The transformation of waveforms using simple passive components like resistors and capacitors illustrates the power of analog signal processing. Specifically, converting a square wave into a triangular waveform involves smoothing the sharp transitions of the square wave, a process achievable through careful RC filtering.

**Objective**

The aim of this experiment is to utilize an RC filter with a specific time constant to convert a square wave into a waveform that closely resembles a triangular wave. By analyzing the signal's frequency components and comparing them to an ideal triangular waveform, we aim to explore the principles of waveform transformation and signal analysis.

**Materials and Setup**

- Square wave oscillator (e.g., an OpAmp multivibrator circuit)
- RC filter components: 10 kOhm resistor and 10 nF capacitor
- Red Pitaya or equivalent for signal generation, measurement, and analysis
- Tools for Discrete Fourier Transform (DFT) analysis (software or Red Pitaya applications)

**Circuit Assembly**

**Square Wave Generation:**Start with a square wave oscillator circuit, ensuring it produces a stable square wave at the base frequency of interest.**RC Filter Integration:**Incorporate an RC filter (10 kOhm resistor and 10 nF capacitor) into the square wave's output path to initiate waveform smoothing.

**Conducting the Experiment**

**Waveform Transformation:**Observe the transformation of the square wave into a triangular-like waveform after passing through the RC filter, paying close attention to the waveform's corners and overall shape.**Signal Analysis:**Utilize DFT analysis to examine the frequency components of the transformed signal. Convert the spectral peaks from dBm to volts to compare with the theoretical amplitudes of an ideal triangular waveform.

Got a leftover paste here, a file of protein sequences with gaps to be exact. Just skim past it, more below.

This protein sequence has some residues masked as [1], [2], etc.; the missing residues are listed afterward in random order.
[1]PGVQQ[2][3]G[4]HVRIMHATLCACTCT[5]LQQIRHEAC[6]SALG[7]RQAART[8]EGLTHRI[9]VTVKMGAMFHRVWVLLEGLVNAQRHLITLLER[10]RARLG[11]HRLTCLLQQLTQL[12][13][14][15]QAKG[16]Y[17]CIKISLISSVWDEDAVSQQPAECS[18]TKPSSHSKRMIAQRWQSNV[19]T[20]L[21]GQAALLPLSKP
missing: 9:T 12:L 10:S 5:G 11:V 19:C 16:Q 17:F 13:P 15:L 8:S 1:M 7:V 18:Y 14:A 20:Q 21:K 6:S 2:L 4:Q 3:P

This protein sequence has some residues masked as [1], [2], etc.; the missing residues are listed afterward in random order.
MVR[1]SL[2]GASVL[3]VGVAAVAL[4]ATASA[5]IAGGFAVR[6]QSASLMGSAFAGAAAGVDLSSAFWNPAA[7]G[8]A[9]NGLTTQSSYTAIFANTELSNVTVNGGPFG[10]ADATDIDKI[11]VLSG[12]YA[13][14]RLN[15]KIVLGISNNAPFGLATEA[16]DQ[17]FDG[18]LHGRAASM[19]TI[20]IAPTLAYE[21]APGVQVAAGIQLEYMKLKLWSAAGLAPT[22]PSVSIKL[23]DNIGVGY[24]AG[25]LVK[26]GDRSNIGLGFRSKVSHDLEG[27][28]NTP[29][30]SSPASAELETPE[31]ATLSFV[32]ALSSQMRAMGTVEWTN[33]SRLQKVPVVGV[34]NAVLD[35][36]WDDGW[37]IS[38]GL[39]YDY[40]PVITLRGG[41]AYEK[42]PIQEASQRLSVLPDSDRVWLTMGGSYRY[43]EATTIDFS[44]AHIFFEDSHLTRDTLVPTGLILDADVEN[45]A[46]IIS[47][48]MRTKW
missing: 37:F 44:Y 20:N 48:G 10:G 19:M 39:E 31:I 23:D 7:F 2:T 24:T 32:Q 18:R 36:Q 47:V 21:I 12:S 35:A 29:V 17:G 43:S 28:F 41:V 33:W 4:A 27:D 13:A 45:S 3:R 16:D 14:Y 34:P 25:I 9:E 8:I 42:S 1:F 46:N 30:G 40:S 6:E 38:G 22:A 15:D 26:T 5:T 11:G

**Analysis and Observations**

**Triangular Waveform Characteristics:**The resulting waveform, while not a perfect triangular wave, exhibits characteristics close to one due to the RC filter's time constant being significantly greater than the oscillator's base frequency.**Spectral Analysis:**The analysis reveals that the waveform consists of the base frequency and odd harmonics, similar to a square wave, but with amplitudes following a specific pattern as described by the given equation.

**Relevant Equations**

The relationship between voltage (*U*) and power in dBm ($P_{dbm}$) is proportional and can be expressed as:

Triangular waveforms consist of base frequency and odd multiples (same as square wave) with amplitudes of those spectral following this equation:

$a_n = \frac{2 \cdot amplitiude}{n \cdot \pi} sin(\frac{n \cdot \pi}{2}) , n=[1,2,5,...)$where *n *represents the harmonic order, and *amplitude *is the peak amplitude of the waveform.

**Conclusion**

This experiment demonstrates the feasibility of transforming a square wave into a triangular-like waveform through RC filtering, showcasing the practical application of analog signal processing techniques. By analyzing the transformed signal and comparing its spectral components to those of an ideal triangular waveform, we gain insights into the nature of waveform shaping and the impact of filtering on signal characteristics. This exploration not only reinforces the theoretical foundations of waveform analysis but also provides a hands-on approach to understanding and applying signal processing concepts in real-world scenarios.